Vicki Witt

13 Apr 2006

My mother went into the Marine Corps in 1965; she served at Monferd Point, Camp LeJeune from 1965-1967. My brother was with Fox 2/2; he bought Captain Nystrom's bracelet for our Mom in 1967. My father served in Korea with the 1st Marine Division and did a tour in Vietnam.

The amazing thing is we live in Cardington, Ohio, which is 17 miles east of Marion, Ohio - Captain Nystrom's hometown. We are glad that our Brother in Arms finally has been brought home.

Louette Boller
USMC 1965-1967
Monferd Point

Shawn Boller
3rd Bn 25th Mar, 4th MarDiv
USMC 1988-1993
Co. C 1-148th Infantry (M)
Ohio Army National Guard 1999-2005

30 May 2007

You have been on my wrist since 1972 ... and you will forever remain there. You are a hero ... you represent what our country is, what it represents, and what it will forever be. You will be forever in my heart and in all Americans. Thank you for giving the ultimate sacrifice. The USA will forever be indebted to you ... thank you and your family. I just wish I could thank them in person. My thoughts and prayers go out to you and your family ... both are forever with me. Never doubt that, Captain Bruce Nystrom. I love you ... XOXO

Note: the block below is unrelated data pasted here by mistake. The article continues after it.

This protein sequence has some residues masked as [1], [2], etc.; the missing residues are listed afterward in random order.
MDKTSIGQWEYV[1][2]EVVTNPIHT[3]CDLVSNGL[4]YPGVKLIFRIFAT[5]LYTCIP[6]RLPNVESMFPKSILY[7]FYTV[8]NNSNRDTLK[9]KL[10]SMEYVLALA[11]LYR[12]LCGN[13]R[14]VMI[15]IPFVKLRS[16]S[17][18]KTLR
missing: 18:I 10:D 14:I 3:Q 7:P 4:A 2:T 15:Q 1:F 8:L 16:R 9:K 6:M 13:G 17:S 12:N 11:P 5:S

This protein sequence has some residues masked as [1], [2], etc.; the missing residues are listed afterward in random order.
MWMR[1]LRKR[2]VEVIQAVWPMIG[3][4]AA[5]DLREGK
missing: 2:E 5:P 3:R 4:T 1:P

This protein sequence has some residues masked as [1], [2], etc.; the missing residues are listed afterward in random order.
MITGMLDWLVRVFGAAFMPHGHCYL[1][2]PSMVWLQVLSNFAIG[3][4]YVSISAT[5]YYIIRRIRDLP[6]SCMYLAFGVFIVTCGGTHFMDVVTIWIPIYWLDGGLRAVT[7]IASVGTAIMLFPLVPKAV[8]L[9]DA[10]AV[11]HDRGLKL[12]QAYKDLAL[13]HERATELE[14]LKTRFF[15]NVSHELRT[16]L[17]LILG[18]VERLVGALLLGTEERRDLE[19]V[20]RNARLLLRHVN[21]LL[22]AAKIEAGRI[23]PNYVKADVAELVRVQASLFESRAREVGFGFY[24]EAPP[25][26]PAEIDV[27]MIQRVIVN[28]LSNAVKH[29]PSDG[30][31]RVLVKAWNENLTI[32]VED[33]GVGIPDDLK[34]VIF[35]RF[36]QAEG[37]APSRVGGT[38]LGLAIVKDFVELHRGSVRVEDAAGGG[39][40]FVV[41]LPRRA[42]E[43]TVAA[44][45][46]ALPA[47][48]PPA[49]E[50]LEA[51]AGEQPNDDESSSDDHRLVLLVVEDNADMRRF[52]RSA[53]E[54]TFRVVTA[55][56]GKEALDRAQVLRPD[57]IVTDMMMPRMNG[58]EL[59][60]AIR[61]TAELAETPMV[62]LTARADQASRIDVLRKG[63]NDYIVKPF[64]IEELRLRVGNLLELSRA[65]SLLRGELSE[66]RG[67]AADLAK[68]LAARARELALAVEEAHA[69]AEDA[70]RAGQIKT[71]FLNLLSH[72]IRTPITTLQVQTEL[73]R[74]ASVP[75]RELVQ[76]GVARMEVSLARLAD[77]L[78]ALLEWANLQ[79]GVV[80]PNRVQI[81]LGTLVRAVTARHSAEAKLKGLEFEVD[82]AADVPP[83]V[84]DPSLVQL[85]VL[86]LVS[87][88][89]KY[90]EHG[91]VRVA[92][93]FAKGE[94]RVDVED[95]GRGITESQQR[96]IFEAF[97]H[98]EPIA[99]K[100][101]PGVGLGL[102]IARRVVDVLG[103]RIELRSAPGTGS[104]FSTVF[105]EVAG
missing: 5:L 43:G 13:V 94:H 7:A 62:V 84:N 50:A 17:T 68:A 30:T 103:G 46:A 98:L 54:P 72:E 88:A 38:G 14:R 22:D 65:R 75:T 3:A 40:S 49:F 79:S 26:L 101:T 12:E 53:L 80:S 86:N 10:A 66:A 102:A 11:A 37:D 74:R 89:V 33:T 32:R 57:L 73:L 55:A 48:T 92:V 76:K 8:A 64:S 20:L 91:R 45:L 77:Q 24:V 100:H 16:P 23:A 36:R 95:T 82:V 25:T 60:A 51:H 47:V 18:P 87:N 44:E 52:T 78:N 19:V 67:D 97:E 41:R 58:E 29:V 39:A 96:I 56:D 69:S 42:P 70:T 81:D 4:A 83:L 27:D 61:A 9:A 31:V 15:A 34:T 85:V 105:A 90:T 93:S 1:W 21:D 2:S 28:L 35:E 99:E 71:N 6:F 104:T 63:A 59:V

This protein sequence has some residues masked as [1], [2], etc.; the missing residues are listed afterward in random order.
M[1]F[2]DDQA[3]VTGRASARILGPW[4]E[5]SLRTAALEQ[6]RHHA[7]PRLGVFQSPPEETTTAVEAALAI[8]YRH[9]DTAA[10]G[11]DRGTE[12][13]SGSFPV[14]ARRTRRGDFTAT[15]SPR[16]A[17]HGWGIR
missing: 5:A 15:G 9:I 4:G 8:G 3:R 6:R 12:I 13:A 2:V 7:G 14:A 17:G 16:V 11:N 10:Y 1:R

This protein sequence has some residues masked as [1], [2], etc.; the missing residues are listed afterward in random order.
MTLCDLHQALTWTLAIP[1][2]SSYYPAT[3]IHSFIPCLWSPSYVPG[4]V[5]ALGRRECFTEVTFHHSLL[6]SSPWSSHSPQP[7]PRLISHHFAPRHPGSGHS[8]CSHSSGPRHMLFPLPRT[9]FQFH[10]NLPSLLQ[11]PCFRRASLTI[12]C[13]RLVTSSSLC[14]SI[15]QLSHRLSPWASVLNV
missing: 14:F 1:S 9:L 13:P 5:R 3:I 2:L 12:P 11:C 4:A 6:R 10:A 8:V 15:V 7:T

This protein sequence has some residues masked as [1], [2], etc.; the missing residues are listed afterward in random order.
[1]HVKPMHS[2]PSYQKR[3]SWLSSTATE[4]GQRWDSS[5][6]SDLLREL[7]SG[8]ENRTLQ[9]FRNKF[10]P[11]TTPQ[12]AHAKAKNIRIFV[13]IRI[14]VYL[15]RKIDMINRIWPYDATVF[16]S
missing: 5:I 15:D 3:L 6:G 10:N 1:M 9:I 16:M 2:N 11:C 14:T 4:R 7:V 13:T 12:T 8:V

Maryann Ruszkowski

03 Sep 2007

Eternal Father, strong to save,
Whose arm doth bind the restless wave,
Who bidst the mighty ocean deep
Its own appointed limits keep,
Oh, hear us when we cry to Thee
For those in peril on the sea.
The Navy Hymn

Since I first heard that Captain Nystrom was MIA some thirty years ago, scarcely a day has gone by that I have not thought of him and his family.

In 1962, the year of the Cuban Missile Crisis, my family and the Nystroms were next-door neighbors in Newport, RI. Of their three children, Andrea, Greg and Diane, I remember Diane the most, for she is my age. Diane and I were both in Mrs. Coulombe's fourth grade at Lenthal Elementary School. We often walked to and from school together. We played at each other's house. We were both in my mother's Girl Scout Troop.